Most people always envy athletes for their fame and money, but really they should envy their work ethic. Now I know they have it great, they play a game for a living and make millions of dollars, but it takes a lot of blood, sweat, and tears to get there. Unlike many in society, they have to earn their success based on their merits, they weren’t given anything. Serena Williams is number one in the world again, becoming the oldest woman in the history of tennis to do so. She won her first U.S. Open title in 1999 as a teenager, and to think that almost fifteen years later, she still has the motivation to dominate the sport, is quite unique to the sport. Women’s tennis is famous for stars retiring early like Justine Henin and Kim Clisters, or plummeting from the top of the world ranks because they got comfortable. To stay on top for years in any sport is counterintuitive to human nature, and that is why it’s so impressive. Wednesday, August 28, 2013
Saturday marks the 127th anniversary of the Great Charleston Earthquake. David Hamilton, owner of Hamilton House Antiques & Interiors and a history buff, has been reading Richard N. Cote’s book “The Great Charleston Earthquake of 1886, City of Heroes.” He shared some information he discovered about the generosity of the people living here at that time. Roaring out of the night of Aug. 31, 1886, the earthquake was felt from Toronto to Cuba and from Omaha to Bermuda. There were 124 deaths and over 140 injuries attributed to this disaster. The damage from the quake left 40,000 of the 60,000 residents of Charleston homeless. The residents of the small village of Florence reached out to assist the homeless Charlestonians. In his book, Cote’ includes the following from a Sept. 10, 1886 article in the Charleston News & Courier: “Though the people of Florence, the county seat were terrified by the quake, which cracked walls and threw down chimneys there, they expressed their love for the people of Charleston by quickly offering free board and lodging for five hundred refugees.” Checking the Sanborn Fire Insurance Company maps of 1884 and 1888, I discovered the population listed for the City of Florence in 1884 was 2,000 residents.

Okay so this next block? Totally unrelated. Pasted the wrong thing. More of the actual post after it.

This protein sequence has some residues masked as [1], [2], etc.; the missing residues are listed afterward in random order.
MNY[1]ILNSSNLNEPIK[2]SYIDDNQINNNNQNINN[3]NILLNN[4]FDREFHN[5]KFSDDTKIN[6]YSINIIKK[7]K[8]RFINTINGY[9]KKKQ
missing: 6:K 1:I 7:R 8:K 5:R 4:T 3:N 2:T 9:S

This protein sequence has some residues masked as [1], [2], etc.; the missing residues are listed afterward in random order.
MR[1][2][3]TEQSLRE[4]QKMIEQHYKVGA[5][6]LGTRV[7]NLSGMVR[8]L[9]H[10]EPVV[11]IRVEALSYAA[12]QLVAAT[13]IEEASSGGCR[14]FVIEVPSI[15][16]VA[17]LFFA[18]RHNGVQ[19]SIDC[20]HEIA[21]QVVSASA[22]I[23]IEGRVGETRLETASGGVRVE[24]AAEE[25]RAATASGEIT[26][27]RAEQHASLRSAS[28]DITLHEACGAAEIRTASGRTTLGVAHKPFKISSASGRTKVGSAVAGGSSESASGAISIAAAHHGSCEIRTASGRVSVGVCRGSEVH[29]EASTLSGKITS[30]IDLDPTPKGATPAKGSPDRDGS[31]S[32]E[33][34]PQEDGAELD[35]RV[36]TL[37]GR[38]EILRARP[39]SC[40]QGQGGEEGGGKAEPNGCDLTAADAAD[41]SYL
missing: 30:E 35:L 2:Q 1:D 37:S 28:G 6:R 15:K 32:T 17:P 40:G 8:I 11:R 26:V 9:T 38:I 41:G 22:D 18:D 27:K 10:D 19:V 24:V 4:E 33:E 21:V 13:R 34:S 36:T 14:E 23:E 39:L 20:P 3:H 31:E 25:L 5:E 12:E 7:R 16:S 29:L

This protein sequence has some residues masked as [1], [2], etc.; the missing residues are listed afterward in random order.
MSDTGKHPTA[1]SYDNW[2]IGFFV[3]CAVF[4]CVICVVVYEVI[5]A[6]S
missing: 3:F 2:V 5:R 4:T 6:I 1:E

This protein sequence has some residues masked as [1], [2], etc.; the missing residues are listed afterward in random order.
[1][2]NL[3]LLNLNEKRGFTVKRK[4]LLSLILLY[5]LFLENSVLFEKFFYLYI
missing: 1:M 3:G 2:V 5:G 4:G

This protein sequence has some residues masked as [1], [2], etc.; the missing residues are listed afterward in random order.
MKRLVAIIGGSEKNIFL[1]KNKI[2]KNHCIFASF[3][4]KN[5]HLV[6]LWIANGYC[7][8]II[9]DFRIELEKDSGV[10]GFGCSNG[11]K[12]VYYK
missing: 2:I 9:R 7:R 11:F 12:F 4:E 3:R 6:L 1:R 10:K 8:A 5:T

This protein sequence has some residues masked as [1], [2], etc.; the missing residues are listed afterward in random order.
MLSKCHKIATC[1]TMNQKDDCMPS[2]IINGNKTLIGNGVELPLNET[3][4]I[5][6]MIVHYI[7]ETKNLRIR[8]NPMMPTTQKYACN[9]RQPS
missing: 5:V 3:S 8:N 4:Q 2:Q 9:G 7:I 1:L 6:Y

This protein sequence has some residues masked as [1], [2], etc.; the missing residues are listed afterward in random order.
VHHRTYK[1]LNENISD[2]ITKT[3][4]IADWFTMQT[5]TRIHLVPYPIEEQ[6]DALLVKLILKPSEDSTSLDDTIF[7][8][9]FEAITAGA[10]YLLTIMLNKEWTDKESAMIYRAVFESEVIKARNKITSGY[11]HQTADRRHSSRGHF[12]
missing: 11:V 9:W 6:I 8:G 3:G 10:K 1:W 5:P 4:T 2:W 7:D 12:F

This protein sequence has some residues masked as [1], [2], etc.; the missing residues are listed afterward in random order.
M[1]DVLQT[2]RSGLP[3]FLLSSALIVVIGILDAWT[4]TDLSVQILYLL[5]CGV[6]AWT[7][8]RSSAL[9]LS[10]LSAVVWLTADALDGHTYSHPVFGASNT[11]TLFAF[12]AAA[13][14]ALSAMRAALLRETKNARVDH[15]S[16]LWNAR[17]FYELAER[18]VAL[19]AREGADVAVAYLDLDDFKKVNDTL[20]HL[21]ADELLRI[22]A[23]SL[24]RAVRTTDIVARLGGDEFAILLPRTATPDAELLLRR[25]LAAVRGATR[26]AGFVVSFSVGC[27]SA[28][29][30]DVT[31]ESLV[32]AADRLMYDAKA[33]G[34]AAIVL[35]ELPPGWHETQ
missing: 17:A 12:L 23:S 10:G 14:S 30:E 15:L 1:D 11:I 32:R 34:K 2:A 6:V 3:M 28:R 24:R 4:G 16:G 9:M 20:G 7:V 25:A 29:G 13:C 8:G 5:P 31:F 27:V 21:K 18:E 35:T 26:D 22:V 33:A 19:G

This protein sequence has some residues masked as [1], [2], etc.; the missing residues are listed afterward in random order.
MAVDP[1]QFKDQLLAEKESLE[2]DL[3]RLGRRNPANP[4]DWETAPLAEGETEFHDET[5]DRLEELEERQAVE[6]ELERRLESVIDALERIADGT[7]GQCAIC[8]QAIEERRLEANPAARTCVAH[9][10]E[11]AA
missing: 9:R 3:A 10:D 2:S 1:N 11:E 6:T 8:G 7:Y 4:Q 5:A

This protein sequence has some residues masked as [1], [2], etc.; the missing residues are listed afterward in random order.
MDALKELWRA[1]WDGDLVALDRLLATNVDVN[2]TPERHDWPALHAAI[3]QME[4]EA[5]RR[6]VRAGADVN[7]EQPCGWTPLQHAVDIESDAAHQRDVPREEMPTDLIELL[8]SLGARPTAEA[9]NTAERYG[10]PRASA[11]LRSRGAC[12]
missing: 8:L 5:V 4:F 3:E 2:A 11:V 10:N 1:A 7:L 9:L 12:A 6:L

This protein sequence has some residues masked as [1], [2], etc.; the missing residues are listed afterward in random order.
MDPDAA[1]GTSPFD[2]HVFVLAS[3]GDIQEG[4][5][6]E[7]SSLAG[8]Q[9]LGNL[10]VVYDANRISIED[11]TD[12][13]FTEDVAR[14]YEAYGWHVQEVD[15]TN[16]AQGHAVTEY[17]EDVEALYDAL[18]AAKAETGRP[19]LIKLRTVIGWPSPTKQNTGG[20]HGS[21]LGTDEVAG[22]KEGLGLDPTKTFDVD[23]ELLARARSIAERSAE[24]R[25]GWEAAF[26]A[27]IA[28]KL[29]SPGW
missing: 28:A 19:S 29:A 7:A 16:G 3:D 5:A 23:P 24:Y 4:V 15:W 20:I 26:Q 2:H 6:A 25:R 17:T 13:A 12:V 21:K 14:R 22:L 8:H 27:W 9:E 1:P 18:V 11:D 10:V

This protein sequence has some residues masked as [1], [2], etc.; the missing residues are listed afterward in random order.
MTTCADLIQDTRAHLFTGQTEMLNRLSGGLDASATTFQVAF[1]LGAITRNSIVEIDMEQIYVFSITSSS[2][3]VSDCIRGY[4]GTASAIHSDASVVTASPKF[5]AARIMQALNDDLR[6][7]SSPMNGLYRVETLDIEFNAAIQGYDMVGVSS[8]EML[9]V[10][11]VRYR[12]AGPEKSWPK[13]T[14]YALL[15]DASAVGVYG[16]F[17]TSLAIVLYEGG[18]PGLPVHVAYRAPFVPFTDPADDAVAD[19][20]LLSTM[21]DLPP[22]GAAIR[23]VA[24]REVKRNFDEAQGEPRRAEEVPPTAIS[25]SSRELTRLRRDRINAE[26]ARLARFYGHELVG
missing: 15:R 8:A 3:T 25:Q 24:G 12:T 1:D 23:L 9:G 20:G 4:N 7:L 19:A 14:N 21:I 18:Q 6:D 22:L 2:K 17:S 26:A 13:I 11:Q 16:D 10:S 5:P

My neighborhood association is one of many organized by the City of Charleston to help residents stay in touch with the city’s activities and promote good communications. They do a good job for folks all over the city. This morning, I got an email from them telling me about some upcoming events, a police report of what to be on the lookout for, times that the street sweeper would be on my street, etc. And there was contact info for some city departments at the bottom of the email. All good stuff and I was happy to get it. By coincidence, just last evening, two city firemen knocked on my front door and sat on the front porch for a few minutes and chatted with me and my wife about fire prevention and some other neighborhood activities. They gave us some literature and mosied on down the street to the next house. Two guys from the police department came by and did the same thing a few months ago. It was all very pleasant and had a bit of the small-town feel of Sheriff Andy Griffith stopping by for a visit in Mayberry. Wednesday, August 28, 2013